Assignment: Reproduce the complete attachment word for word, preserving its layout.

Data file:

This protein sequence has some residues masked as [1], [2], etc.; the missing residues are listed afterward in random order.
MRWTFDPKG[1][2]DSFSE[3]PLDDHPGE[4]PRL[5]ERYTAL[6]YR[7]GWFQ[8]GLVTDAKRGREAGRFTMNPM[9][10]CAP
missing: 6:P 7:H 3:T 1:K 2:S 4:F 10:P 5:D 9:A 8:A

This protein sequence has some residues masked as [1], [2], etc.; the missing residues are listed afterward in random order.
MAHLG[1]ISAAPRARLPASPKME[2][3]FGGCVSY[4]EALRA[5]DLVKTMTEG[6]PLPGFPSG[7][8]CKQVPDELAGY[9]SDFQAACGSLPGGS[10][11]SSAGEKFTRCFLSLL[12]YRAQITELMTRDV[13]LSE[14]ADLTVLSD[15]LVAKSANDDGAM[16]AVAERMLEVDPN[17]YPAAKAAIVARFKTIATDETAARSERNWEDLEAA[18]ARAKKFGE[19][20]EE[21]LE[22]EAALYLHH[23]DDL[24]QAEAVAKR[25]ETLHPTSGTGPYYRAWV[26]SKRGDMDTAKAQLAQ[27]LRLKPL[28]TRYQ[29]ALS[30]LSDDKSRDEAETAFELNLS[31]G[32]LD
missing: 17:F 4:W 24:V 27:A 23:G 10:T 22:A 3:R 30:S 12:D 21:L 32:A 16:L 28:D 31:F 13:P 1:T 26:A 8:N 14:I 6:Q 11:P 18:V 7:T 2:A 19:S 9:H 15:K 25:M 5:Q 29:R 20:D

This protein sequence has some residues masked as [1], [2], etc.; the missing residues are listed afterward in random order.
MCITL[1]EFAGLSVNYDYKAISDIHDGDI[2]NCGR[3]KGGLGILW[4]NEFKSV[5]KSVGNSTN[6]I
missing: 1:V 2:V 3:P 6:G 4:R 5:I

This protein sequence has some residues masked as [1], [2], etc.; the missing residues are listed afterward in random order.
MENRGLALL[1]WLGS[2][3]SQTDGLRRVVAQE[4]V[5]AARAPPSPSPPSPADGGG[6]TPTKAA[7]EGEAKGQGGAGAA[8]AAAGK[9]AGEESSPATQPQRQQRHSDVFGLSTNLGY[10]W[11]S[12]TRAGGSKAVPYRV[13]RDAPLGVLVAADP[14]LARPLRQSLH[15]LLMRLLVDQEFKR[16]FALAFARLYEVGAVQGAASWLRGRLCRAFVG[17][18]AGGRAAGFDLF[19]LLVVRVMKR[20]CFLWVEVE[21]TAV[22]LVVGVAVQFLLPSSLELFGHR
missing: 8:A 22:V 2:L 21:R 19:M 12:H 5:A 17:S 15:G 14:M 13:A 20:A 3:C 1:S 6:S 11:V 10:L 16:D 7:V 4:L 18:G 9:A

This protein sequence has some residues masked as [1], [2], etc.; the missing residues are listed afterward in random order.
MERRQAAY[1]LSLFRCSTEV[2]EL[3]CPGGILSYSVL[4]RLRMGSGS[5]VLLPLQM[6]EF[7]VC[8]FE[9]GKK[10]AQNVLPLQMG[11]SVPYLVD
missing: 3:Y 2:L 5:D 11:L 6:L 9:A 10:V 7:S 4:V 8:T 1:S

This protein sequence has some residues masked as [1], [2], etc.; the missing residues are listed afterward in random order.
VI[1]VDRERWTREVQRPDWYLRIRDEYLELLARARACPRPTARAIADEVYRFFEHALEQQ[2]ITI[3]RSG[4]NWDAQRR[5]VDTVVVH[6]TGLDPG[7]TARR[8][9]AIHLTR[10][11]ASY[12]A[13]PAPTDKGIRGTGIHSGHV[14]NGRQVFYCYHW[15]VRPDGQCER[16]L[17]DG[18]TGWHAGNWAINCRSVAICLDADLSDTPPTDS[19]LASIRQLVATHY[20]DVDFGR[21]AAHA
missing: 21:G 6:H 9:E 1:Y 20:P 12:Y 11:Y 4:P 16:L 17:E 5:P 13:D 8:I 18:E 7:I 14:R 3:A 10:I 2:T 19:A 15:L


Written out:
This protein sequence has some residues masked as [1], [2], etc.; the missing residues are listed afterward in random order.
MRWTFDPKG[1][2]DSFSE[3]PLDDHPGE[4]PRL[5]ERYTAL[6]YR[7]GWFQ[8]GLVTDAKRGREAGRFTMNPM[9][10]CAP
missing: 6:P 7:H 3:T 1:K 2:S 4:F 10:P 5:D 9:A 8:A

This protein sequence has some residues masked as [1], [2], etc.; the missing residues are listed afterward in random order.
MAHLG[1]ISAAPRARLPASPKME[2][3]FGGCVSY[4]EALRA[5]DLVKTMTEG[6]PLPGFPSG[7][8]CKQVPDELAGY[9]SDFQAACGSLPGGS[10][11]SSAGEKFTRCFLSLL[12]YRAQITELMTRDV[13]LSE[14]ADLTVLSD[15]LVAKSANDDGAM[16]AVAERMLEVDPN[17]YPAAKAAIVARFKTIATDETAARSERNWEDLEAA[18]ARAKKFGE[19][20]EE[21]LE[22]EAALYLHH[23]DDL[24]QAEAVAKR[25]ETLHPTSGTGPYYRAWV[26]SKRGDMDTAKAQLAQ[27]LRLKPL[28]TRYQ[29]ALS[30]LSDDKSRDEAETAFELNLS[31]G[32]LD
missing: 17:F 4:W 24:V 27:A 23:G 10:T 22:A 3:R 30:S 12:D 21:L 32:A 16:L 28:D 31:F 13:P 1:T 26:A 8:N 14:I 6:Q 11:P 18:V 7:T 2:A 19:S 9:H 15:K 25:M 5:Q 29:R 20:D

This protein sequence has some residues masked as [1], [2], etc.; the missing residues are listed afterward in random order.
MCITL[1]EFAGLSVNYDYKAISDIHDGDI[2]NCGR[3]KGGLGILW[4]NEFKSV[5]KSVGNSTN[6]I
missing: 1:V 2:V 3:P 6:G 4:R 5:I

This protein sequence has some residues masked as [1], [2], etc.; the missing residues are listed afterward in random order.
MENRGLALL[1]WLGS[2][3]SQTDGLRRVVAQE[4]V[5]AARAPPSPSPPSPADGGG[6]TPTKAA[7]EGEAKGQGGAGAA[8]AAAGK[9]AGEESSPATQPQRQQRHSDVFGLSTNLGY[10]W[11]S[12]TRAGGSKAVPYRV[13]RDAPLGVLVAADP[14]LARPLRQSLH[15]LLMRLLVDQEFKR[16]FALAFARLYEVGAVQGAASWLRGRLCRAFVG[17][18]AGGRAAGFDLF[19]LLVVRVMKR[20]CFLWVEVE[21]TAV[22]LVVGVAVQFLLPSSLELFGHR
missing: 8:A 22:V 2:L 21:R 19:M 12:H 5:A 17:S 15:G 14:M 13:A 20:A 3:C 1:S 6:S 11:V 10:L 16:D 7:V 4:L 18:G 9:A

This protein sequence has some residues masked as [1], [2], etc.; the missing residues are listed afterward in random order.
MERRQAAY[1]LSLFRCSTEV[2]EL[3]CPGGILSYSVL[4]RLRMGSGS[5]VLLPLQM[6]EF[7]VC[8]FE[9]GKK[10]AQNVLPLQMG[11]SVPYLVD
missing: 3:Y 2:L 5:D 11:L 6:L 9:A 10:V 7:S 4:V 8:T 1:S

This protein sequence has some residues masked as [1], [2], etc.; the missing residues are listed afterward in random order.
VI[1]VDRERWTREVQRPDWYLRIRDEYLELLARARACPRPTARAIADEVYRFFEHALEQQ[2]ITI[3]RSG[4]NWDAQRR[5]VDTVVVH[6]TGLDPG[7]TARR[8][9]AIHLTR[10][11]ASY[12]A[13]PAPTDKGIRGTGIHSGHV[14]NGRQVFYCYHW[15]VRPDGQCER[16]L[17]DG[18]TGWHAGNWAINCRSVAICLDADLSDTPPTDS[19]LASIRQLVATHY[20]DVDFGR[21]AAHA
missing: 21:G 6:H 9:E 1:Y 20:P 12:Y 11:Y 4:P 16:L 17:E 5:P 13:D 8:I 18:E 7:I 14:R 3:A 10:I 2:T 19:A 15:L